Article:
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Bookish Book Times Discussion: Book Stereotypes?

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It’s here, WOOHOO! As you might already be able to tell, I have been loving these discussions, it’s so fun to be able to write them as well as to be able to hear your responses.

Some book characters are stereotypical. And  I say all this with as much honesty and truth they I can muster up because I do not want to lie to any of you. And I do not say this in a hurtful way to any writers because any writer who manages to get their book published to me is amazing. It’s incredible to be able to write a full book, nonetheless be able to finish a full book and be able to get it published. Authors are basically superheroes to be able to do all this and still manage to live a functioning life.

But sometimes, just sometimes, authors can unknowingly fall into the “sequence hole” they every other blogger has fallen into. This “sequence hole” is basically my explanation to when every author manages to continue the cycle of characters that are basically robots, just being replayed into new books.

Usually, there are two main parts in some books which portray these stereotypical parts, and I’ll be glad to explain these characters to you.

The Cheerleader: Is Rich, probably with blonde hair.

This character is usually rich and is just a full blown brat, and wears -I hate this word, so excuse my language please- slutty clothing. I also hate how they’re characterized as slutty. They’re as normal as any regular person, except for the fact that they think that the world revolves around them. Authors give these characters a “slutty” personality, which I find so rude because all cheerleaders don’t deserve to be pinned with these personality traits.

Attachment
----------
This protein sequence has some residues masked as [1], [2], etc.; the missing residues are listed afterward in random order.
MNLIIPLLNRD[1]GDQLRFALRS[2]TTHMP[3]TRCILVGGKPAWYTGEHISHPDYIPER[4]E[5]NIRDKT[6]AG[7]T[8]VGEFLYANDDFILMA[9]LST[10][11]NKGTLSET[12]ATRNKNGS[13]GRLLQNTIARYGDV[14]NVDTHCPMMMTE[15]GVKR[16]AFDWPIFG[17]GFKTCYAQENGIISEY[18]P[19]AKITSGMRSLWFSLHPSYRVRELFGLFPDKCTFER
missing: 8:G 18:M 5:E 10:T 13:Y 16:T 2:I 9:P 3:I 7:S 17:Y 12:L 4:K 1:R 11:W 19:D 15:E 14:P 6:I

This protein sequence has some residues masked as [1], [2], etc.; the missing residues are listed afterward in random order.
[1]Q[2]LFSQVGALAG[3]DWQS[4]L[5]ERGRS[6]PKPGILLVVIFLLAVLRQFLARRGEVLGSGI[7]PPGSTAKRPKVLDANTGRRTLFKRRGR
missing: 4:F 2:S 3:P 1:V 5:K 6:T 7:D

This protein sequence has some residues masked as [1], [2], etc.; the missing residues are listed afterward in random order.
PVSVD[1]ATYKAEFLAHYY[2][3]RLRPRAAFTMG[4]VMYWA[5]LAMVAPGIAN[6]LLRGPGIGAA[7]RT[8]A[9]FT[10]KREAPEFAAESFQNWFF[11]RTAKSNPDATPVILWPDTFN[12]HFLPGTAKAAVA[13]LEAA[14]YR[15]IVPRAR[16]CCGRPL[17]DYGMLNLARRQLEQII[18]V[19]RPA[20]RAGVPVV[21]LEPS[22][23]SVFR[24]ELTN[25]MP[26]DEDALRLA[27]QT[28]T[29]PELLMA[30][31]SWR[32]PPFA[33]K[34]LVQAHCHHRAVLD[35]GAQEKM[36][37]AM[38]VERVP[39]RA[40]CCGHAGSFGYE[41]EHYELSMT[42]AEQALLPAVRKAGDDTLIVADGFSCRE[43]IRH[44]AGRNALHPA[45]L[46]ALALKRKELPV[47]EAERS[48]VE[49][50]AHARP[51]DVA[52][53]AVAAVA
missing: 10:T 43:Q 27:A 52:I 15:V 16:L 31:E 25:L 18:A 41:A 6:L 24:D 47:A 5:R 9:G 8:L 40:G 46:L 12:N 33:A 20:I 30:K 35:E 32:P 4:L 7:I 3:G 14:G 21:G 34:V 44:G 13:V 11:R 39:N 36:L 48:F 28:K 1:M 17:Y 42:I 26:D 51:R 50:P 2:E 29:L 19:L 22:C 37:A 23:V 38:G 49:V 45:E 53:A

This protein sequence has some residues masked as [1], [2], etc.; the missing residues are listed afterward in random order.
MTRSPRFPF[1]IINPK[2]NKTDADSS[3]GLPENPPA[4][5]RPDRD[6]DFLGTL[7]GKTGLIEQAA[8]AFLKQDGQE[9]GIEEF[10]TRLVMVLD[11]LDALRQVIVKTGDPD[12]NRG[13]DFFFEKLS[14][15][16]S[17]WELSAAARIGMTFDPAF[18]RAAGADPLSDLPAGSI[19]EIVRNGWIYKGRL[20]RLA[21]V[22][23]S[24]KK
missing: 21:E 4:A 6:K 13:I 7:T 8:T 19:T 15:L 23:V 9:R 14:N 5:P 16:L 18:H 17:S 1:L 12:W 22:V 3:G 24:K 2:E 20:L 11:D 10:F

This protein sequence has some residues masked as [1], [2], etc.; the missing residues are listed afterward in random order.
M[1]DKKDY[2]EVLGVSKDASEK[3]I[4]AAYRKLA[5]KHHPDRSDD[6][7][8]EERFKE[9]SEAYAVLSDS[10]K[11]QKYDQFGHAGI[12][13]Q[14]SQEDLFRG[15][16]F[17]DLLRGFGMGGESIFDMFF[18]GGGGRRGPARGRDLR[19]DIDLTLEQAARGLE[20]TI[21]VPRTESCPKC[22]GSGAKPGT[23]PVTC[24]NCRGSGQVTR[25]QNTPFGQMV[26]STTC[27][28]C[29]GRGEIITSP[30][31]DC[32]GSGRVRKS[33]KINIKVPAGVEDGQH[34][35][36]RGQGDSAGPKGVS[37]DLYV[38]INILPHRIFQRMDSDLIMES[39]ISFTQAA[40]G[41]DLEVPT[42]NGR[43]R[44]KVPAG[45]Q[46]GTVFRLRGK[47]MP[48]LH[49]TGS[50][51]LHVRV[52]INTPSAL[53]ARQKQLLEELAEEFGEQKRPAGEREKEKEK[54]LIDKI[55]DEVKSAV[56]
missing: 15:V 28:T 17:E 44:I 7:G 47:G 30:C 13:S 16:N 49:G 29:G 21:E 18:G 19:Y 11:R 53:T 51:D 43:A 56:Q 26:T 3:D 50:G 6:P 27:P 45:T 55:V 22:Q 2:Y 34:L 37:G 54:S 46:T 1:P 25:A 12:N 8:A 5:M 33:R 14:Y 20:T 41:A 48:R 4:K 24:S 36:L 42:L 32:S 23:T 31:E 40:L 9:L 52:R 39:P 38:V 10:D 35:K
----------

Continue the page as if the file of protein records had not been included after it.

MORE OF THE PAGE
The Jock: Usually abnormally handsome, and plays football.

The jock is usually the guy who’s “supposed” to date the popular girl and plays football. Personally, I don’t see what’s so good about football making all guys have to play it. It’s just like any other sport, but some books make it so that it’s superior to all others, to the supposed popular jock must play it.

All in all, I absolutely dislike these stereotypes.

It’s not fair that in books the two main characters have to be characterized like this, just because it’s not realistic! Book’s don’t have to be handsome, but it’s just the fact that nobody’s like this, nobody has these exact characteristics, and if they do that’s fine but I don’t think that it should be stressed for the character to be exactly like this, or just be completely the opposite.

Characters should be unique in books, it should be the place where they should be someone you could never be, or just a character that you’d think would be good to have as a person. Basically, books shouldn’t be stereotypical.

“OMG, that book is so stereotypical, I’ve literally books like it EVERYWHERE.” – Marianne.

I hate when people have to say that because some books aren’t unique. Authors are able to put the effort into to write a full book, and to make it personalized so the book is theirs. But really, what difference does it make if the book is basically a twin of all the others?

 

And I am going to leave it off at that question.

Do you like book stereotypes? Do you think that authors should take books down their own ideas and paths? Do you like me, hate these two main stereotypical characters in most romance stories? Tell me what you think in the comments below.

Until next time..

Miss Dino, The Dinosaur Enthusiast.

 

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